Friday, 6 May 2011

Lulu, Pedia Press, etc

I decided to go refresh the intro page on Lulu, and perhaps reduce the verbiage.

I hope to add the next two Nano novels, which are currently being edited in the Scrivener for Windows Beta edition - at least to run off proof copies to play with, even if I don't ask Bobby to make me covers yet (as I did for the first two).

I also have the film script "White Crow" which I did for Script Frenzy, so I might put that up as a PDF, at least.

I have enjoyed ending up with portable paper copies, and I have tried most of the formats, from pocket book to A4 spiral-bound.

I don't expect people to actually buy this stuff just yet - as I consider myself a learner - but I need to practice not just writing, but also layout, design, online marketing, etc. I find it easier to learn by actually doing this stuff - and getting a tangible result.

Pedia Press

Apart from Lulu, I also discovered Pedia Press, who allow you to select a bunch of articles from Wikipedia, and then have them made up into a book! I got one copy of all my film work, my own Wikipedia entry (thanks to Colin McEvoy!) and entries for Jim Henson, George Lucas, etc. The paperback makes a convenient reference for when I go to conventions, etc.

Sunday, 1 May 2011

An Interesting Distinction

Unique Forms of Continuity in Space
I came across this thesis online (and there's a book at Amazon, too).

Old Masters and Young Geniuses: The Two Life Cycles of Artistic Creativity

A Portrait of the Artist as a Very Young or Very Old Innovator: Creativity at the Extremes of the Life Cycle

David W. Galenson

Broadway Boogie Woogiein which he attempts to indicate a distinction between what he calls conceptual and experimental innovators.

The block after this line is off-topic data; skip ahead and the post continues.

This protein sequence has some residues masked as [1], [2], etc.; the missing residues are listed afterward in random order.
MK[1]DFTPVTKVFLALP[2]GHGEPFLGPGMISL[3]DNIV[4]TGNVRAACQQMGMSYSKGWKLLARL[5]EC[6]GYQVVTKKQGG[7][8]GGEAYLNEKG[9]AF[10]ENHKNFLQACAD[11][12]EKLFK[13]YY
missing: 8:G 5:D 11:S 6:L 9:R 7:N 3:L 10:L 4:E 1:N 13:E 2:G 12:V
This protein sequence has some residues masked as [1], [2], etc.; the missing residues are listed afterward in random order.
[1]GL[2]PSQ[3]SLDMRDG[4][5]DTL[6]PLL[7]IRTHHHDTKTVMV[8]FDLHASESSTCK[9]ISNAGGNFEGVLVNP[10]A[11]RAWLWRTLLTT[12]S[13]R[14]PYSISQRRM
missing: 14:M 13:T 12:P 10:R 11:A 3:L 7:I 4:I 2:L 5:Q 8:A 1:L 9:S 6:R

Orson Welles made Citizen Kane, his greatest movie, when he was 25 years old; Frank Lloyd Wright designed Fallingwater, his most famous house, when he was 70. Contrasts as great as this raise the question of whether there is a general explanation of when in their lives great innovators are most creative. For each of seven artistic disciplines, this paper examines a major innovation made by a very young artist, and another made by an old one, with the goal of understanding the role of the artist's age and experience in the accomplishment. The analysis shows why youth was necessary for the innovations of such conceptual artists as F. Scott Fitzgerald, Arthur Rimbaud, Maya Lin, and Orson Welles, all of whom produced their masterpieces before the age of 30, and why extensive experience was necessary for the innovations of such experimental artists as Piet Mondrian, Elizabeth Bishop, Henrik Ibsen, and Frank Lloyd Wright, all of whom made major contributions after the age of 60.

This paper demonstrates the generality of the distinction between conceptual and experimental innovators in artistic disciplines, and the value of the analysis in explaining the very different relationships between age and creativity for the two types of artist.

Vietnam War Memorial